Northern Ireland will protect religious liberty regarding same sex-marriage

Under the new law, “mere criticism of gay marriage is not an offense”, authorities say. There will be a consultation before religious same-sex weddings become legal in May 2020.

Evangelical Focus

Christian Institute · BELFAST · 08 JANUARY 2020 · 19:00 CET

Photo: Nick Karvounis. Unsplash (CC0).,
Photo: Nick Karvounis. Unsplash (CC0).

Northern Ireland is due to have same-sex marriage on January 13, after a law reforming abortion and marriage that was passed by the Belfast Parliament in July, and came into force in October.

The group Christian Institute had expressed concerns that the new law “could get in the way of free speech and debate about gay marriage”.

It warned the Northern Ireland Office (NIO) that it would seek legal action, unless citizens receive clear protections for free speech, written into public order law, just like they were in England and Wales before gay marriage was introduced there”.



In response to Christian Institute demands, Northern Ireland Secretary Julian Smith confirmied that “Public Order legislation is being amended to underline that mere criticism of same-sex marriage is not an offense”.

Furthermore, equality law is also being changed, to protect religious bodies and staff from being sued for declining to take part in a blessing or other event marking a civil same-sex wedding”.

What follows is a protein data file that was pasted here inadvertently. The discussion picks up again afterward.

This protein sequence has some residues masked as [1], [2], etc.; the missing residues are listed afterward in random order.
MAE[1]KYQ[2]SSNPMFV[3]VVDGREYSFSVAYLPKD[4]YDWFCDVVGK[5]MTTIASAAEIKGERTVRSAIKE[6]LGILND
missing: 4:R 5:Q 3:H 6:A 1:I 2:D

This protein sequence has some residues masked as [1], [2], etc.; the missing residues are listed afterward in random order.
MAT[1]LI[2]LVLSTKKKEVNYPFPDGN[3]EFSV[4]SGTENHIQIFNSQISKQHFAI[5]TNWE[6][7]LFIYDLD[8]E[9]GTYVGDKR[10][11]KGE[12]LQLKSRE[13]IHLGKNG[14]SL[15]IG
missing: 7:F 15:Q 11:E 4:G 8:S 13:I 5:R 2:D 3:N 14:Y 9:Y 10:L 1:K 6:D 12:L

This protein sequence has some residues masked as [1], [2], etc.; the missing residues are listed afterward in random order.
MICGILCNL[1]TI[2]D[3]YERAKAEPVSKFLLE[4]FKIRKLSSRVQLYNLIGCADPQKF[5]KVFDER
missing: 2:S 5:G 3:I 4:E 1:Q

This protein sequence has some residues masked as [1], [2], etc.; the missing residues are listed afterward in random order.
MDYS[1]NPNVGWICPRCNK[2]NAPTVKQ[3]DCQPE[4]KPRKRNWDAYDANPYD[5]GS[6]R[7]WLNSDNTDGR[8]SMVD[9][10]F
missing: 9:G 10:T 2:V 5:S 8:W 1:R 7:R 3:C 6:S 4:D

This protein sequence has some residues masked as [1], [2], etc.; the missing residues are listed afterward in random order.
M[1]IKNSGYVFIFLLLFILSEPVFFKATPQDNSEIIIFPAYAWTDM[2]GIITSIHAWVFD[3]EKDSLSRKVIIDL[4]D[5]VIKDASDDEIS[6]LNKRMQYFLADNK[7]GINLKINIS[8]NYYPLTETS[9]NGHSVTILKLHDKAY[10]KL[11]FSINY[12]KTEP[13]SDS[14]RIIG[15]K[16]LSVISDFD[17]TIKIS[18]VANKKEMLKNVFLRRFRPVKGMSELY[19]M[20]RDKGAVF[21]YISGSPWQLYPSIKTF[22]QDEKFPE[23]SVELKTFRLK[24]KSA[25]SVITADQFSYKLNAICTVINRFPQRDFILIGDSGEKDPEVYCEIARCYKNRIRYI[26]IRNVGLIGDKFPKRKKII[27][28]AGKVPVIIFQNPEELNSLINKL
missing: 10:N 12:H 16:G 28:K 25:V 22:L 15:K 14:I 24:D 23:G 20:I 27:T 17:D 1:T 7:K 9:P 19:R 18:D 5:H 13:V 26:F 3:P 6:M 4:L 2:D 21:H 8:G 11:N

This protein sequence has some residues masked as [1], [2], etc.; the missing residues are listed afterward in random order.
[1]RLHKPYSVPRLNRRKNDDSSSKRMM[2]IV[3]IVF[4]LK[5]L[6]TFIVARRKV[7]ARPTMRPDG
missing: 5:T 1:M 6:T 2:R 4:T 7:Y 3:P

Smith also pointed out that religious organisations will be ale to dismiss a staff member who enters a same-sex marriage, if that is incompatible with the organisation’s values.

With the changes in the law, private legal instruments, such as wills, are not forced to include same-sex marriage where that was not the intention.



“We are grateful that the Secretary of State has recognised the validity of the issues we have raised, and has acted to address each of the areas of concern that we have”, Simon Calvert, Deputy Director for Public Affairs at The Christian Institute, said.

He emphasised the importance of “proper training and guidance for the police, to ensure respect for freedom of speech on these issues”.

“We don’t want people using the police to try to punish those who believe in traditional marriage”, he added.



Although civil same-sex marriages will become legal by January 13, further changes will be made in April 2020 to allow religious same-sex weddings.

“We intend to consult on same-sex religious marriage and conversion entitlements in the coming weeks. Further regulations will then follow”, a NIO spokesman said.

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